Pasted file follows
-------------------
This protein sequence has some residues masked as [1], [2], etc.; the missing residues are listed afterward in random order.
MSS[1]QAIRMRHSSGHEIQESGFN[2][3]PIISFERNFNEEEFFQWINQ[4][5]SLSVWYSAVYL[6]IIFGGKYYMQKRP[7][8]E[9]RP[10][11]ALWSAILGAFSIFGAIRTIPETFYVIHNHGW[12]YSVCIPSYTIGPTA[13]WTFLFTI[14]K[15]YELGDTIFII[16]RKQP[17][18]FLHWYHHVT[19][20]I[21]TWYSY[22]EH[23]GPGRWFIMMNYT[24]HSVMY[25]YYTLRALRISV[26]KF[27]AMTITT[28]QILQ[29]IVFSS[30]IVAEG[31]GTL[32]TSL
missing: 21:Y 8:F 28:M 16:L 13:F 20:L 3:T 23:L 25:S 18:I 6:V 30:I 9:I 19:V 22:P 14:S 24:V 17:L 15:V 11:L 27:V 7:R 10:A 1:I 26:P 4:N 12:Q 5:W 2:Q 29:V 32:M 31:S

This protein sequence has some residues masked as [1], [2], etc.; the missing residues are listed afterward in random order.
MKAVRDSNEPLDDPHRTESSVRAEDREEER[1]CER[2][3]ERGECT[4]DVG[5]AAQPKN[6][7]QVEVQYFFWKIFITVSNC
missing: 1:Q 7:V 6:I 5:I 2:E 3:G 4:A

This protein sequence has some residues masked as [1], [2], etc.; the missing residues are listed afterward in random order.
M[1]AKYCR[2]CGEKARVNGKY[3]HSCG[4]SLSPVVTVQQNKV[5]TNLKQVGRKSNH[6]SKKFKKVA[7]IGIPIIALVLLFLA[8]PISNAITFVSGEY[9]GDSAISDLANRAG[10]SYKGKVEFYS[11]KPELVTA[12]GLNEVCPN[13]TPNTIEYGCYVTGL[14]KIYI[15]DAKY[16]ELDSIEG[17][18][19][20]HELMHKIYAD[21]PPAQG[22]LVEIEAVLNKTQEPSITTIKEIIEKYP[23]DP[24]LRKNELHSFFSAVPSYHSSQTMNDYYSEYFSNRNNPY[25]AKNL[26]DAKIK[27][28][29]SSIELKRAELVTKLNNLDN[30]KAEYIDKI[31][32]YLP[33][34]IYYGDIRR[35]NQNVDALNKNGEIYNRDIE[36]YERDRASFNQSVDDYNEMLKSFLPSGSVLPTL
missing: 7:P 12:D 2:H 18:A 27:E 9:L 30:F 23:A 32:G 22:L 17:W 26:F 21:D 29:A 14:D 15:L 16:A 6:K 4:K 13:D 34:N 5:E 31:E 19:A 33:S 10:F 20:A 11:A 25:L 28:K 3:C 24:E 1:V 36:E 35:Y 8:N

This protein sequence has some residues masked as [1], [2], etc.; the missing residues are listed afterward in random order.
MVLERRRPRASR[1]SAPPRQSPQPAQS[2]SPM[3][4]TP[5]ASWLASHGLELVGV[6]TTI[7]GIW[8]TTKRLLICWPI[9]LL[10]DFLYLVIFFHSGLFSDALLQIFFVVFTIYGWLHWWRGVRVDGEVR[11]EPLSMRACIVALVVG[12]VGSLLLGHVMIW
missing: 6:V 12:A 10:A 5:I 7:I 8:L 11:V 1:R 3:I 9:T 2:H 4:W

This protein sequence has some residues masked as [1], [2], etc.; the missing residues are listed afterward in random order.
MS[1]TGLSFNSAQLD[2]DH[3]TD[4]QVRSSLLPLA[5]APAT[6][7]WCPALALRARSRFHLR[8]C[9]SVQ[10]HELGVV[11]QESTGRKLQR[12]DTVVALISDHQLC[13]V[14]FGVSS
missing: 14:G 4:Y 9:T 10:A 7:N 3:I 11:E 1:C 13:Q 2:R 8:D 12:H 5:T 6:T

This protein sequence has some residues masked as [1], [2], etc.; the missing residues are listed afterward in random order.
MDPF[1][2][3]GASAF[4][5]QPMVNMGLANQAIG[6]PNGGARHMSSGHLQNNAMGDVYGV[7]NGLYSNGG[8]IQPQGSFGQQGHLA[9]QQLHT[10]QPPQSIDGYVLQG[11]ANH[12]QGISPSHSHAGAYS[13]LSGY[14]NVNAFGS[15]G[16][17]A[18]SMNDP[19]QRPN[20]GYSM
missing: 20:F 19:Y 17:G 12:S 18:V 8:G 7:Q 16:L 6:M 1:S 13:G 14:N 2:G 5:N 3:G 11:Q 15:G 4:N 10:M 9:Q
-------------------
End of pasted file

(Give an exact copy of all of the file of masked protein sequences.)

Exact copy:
This protein sequence has some residues masked as [1], [2], etc.; the missing residues are listed afterward in random order.
MSS[1]QAIRMRHSSGHEIQESGFN[2][3]PIISFERNFNEEEFFQWINQ[4][5]SLSVWYSAVYL[6]IIFGGKYYMQKRP[7][8]E[9]RP[10][11]ALWSAILGAFSIFGAIRTIPETFYVIHNHGW[12]YSVCIPSYTIGPTA[13]WTFLFTI[14]K[15]YELGDTIFII[16]RKQP[17][18]FLHWYHHVT[19][20]I[21]TWYSY[22]EH[23]GPGRWFIMMNYT[24]HSVMY[25]YYTLRALRISV[26]KF[27]AMTITT[28]QILQ[29]IVFSS[30]IVAEG[31]GTL[32]TSL
missing: 21:Y 8:F 28:M 16:L 13:F 20:L 3:T 23:L 25:S 18:I 6:V 30:I 9:I 19:V 22:P 14:S 24:V 17:L 15:V 11:L 27:V 7:R 10:A 1:I 26:P 4:N 12:Q 5:W 2:Q 29:V 32:M 31:S

This protein sequence has some residues masked as [1], [2], etc.; the missing residues are listed afterward in random order.
MKAVRDSNEPLDDPHRTESSVRAEDREEER[1]CER[2][3]ERGECT[4]DVG[5]AAQPKN[6][7]QVEVQYFFWKIFITVSNC
missing: 1:Q 7:V 6:I 5:I 2:E 3:G 4:A

This protein sequence has some residues masked as [1], [2], etc.; the missing residues are listed afterward in random order.
M[1]AKYCR[2]CGEKARVNGKY[3]HSCG[4]SLSPVVTVQQNKV[5]TNLKQVGRKSNH[6]SKKFKKVA[7]IGIPIIALVLLFLA[8]PISNAITFVSGEY[9]GDSAISDLANRAG[10]SYKGKVEFYS[11]KPELVTA[12]GLNEVCPN[13]TPNTIEYGCYVTGL[14]KIYI[15]DAKY[16]ELDSIEG[17][18][19][20]HELMHKIYAD[21]PPAQG[22]LVEIEAVLNKTQEPSITTIKEIIEKYP[23]DP[24]LRKNELHSFFSAVPSYHSSQTMNDYYSEYFSNRNNPY[25]AKNL[26]DAKIK[27][28][29]SSIELKRAELVTKLNNLDN[30]KAEYIDKI[31][32]YLP[33][34]IYYGDIRR[35]NQNVDALNKNGEIYNRDIE[36]YERDRASFNQSVDDYNEMLKSFLPSGSVLPTL
missing: 7:P 12:D 2:H 18:A 27:E 9:L 30:F 23:A 32:G 22:L 17:W 26:F 21:D 29:A 14:D 15:L 16:A 6:K 4:K 13:D 34:N 5:E 31:E 19:A 33:S 10:F 20:A 11:A 25:L 28:K 3:C 24:E 1:V 36:E 35:Y 8:N

This protein sequence has some residues masked as [1], [2], etc.; the missing residues are listed afterward in random order.
MVLERRRPRASR[1]SAPPRQSPQPAQS[2]SPM[3][4]TP[5]ASWLASHGLELVGV[6]TTI[7]GIW[8]TTKRLLICWPI[9]LL[10]DFLYLVIFFHSGLFSDALLQIFFVVFTIYGWLHWWRGVRVDGEVR[11]EPLSMRACIVALVVG[12]VGSLLLGHVMIW
missing: 6:V 12:A 10:A 5:I 7:I 8:L 11:V 1:R 3:I 9:T 2:H 4:W

This protein sequence has some residues masked as [1], [2], etc.; the missing residues are listed afterward in random order.
MS[1]TGLSFNSAQLD[2]DH[3]TD[4]QVRSSLLPLA[5]APAT[6][7]WCPALALRARSRFHLR[8]C[9]SVQ[10]HELGVV[11]QESTGRKLQR[12]DTVVALISDHQLC[13]V[14]FGVSS
missing: 14:G 4:Y 9:T 10:A 7:N 3:I 11:E 1:C 13:Q 2:R 8:D 12:H 5:T 6:T

This protein sequence has some residues masked as [1], [2], etc.; the missing residues are listed afterward in random order.
MDPF[1][2][3]GASAF[4][5]QPMVNMGLANQAIG[6]PNGGARHMSSGHLQNNAMGDVYGV[7]NGLYSNGG[8]IQPQGSFGQQGHLA[9]QQLHT[10]QPPQSIDGYVLQG[11]ANH[12]QGISPSHSHAGAYS[13]LSGY[14]NVNAFGS[15]G[16][17]A[18]SMNDP[19]QRPN[20]GYSM
missing: 20:F 19:Y 17:G 12:S 18:V 8:G 7:Q 16:L 6:M 1:S 13:G 14:N 2:G 5:N 3:G 11:Q 15:G 4:N 10:M 9:Q